It must also be taken into account that most results for the quantity and type of medications being prescribed by nurses and physicians are not directly linked to the clinical outcomes, potential medication errors or adverse effects on patients, and so it is unclear whether similar, smaller or greater quantities of medication being prescribed, and similar or different choices of type of medication result in adequate, better or worse care. Ladd (2005), for example, shows that even though the prescribing of antibiotics is not appropriate for viral upper respiratory tract infections, both nurses and physicians prescribe similar numbers of patients antibiotics for this condition. Studies that did assess the clinical appropriateness of prescribing by nurses found that the nurse prescribed appropriately (41,42).
Furthermore, the results of the pooling seem to indicate possible differences in nurse prescribing between countries, although this result could also be caused by differences in prescribing categories, by differences in the type of nurse who is prescribing, or by possible differences in design between the studies. These results need to be viewed with caution, especially since there are only 2 studies from the USA as comparative material.
Future research, preferably using randomised controlled designs, is needed to obtain more evidence on all effects of nurse prescribing, and specifically the effects of nurse prescribing on professionals and on the health care system. More research is needed on potential differences or similarities in medication adherence, quality of care, consultation time, information, investigations, referrals and reconsultations, and these should preferably be studied in combination with their effects on (clinical health) outcomes for patients, for professionals and for the health care system as a whole.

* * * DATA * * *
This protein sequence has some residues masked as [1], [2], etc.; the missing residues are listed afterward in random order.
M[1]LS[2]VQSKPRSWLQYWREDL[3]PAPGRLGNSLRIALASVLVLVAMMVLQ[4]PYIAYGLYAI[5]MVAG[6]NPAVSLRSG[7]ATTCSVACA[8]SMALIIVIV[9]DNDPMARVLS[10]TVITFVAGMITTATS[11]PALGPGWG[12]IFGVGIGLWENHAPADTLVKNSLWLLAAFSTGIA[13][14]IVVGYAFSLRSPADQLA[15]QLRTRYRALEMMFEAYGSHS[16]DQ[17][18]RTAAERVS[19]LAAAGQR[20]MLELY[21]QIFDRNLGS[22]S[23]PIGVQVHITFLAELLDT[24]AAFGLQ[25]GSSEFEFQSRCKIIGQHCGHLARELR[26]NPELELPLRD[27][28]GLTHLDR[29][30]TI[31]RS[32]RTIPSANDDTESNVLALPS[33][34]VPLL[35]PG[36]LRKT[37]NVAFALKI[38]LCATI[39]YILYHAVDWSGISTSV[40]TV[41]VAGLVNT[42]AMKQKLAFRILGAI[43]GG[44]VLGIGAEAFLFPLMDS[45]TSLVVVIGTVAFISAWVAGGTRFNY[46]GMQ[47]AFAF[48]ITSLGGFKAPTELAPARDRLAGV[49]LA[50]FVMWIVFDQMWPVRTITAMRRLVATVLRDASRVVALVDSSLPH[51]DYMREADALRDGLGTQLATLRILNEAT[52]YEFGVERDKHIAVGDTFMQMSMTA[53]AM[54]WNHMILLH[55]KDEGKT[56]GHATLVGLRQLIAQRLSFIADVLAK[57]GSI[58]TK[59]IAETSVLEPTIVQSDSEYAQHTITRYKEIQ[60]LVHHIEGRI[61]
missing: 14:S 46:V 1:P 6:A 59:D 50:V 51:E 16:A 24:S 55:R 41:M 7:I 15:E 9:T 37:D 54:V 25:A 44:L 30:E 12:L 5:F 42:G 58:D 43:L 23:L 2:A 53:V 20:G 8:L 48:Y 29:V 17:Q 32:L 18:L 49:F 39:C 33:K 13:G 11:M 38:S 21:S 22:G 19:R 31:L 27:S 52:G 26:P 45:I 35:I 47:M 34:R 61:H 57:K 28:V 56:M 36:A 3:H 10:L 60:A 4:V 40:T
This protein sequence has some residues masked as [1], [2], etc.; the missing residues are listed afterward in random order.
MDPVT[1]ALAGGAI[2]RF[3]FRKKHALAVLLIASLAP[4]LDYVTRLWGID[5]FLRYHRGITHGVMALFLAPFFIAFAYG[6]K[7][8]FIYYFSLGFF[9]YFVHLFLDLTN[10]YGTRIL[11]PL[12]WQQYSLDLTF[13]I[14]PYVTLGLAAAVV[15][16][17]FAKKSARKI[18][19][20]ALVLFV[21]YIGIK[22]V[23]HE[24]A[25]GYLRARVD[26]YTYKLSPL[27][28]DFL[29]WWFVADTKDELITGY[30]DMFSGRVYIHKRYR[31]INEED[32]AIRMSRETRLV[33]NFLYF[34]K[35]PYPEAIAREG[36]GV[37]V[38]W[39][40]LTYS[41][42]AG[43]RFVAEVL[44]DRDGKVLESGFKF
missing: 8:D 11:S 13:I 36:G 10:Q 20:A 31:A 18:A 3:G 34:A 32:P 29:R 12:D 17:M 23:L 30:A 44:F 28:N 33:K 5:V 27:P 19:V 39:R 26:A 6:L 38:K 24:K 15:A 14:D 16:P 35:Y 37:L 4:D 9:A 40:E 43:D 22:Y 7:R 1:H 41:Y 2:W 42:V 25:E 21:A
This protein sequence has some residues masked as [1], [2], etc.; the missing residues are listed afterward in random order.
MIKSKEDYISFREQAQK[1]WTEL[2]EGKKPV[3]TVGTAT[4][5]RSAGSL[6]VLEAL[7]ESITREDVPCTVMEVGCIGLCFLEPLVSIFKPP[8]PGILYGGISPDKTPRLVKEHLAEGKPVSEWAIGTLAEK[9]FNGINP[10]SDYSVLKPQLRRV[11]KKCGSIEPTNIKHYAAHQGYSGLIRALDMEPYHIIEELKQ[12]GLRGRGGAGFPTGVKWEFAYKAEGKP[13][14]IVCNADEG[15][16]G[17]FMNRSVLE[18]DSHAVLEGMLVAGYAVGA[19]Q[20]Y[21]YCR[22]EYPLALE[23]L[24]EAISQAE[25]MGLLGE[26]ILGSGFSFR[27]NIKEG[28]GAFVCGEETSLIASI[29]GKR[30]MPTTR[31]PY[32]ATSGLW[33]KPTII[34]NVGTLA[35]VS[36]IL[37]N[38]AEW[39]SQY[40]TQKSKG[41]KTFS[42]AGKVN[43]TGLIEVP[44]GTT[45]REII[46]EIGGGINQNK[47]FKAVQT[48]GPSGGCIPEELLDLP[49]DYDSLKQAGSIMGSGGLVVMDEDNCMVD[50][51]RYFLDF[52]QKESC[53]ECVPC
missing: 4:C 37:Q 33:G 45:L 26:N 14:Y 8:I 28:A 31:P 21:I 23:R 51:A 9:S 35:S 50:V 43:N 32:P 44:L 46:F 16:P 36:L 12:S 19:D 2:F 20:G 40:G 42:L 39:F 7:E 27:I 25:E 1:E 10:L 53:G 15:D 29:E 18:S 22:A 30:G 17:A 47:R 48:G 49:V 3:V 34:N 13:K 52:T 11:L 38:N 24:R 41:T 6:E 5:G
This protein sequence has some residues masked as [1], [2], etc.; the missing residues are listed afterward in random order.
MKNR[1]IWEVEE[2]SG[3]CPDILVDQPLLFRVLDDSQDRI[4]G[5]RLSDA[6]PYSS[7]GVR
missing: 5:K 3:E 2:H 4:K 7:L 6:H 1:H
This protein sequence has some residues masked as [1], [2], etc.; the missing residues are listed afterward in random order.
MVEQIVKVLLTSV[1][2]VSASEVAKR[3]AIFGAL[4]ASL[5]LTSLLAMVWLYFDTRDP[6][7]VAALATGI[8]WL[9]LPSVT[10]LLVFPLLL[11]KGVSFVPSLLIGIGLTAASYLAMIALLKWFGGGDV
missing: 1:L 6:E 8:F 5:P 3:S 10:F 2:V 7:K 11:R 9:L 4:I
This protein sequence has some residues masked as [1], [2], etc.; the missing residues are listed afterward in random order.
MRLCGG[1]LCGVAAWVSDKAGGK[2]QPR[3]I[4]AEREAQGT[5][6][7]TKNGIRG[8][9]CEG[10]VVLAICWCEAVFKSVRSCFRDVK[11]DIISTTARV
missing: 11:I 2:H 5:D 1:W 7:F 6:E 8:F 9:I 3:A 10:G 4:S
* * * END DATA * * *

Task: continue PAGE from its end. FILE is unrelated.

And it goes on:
Future research should also indicate whether differences in the type of medication being prescribed have any implications for clinical health outcomes or how the quantity of medication being prescribed affects the health care system in its entirety, by demonstrating possible cost per year per practice for example.
Attention is also required for the consequences that differences between nurses and physicians in the type of medication being prescribed may have for the appropriateness of prescribing, potential adverse effects, or medication errors.
The authors wish to acknowledge the assistance and support of Ms Noor Breuning, a librarian at the NIVEL, for her help with the execution of the search strategy.
NIVEL Netherlands institute for health services research,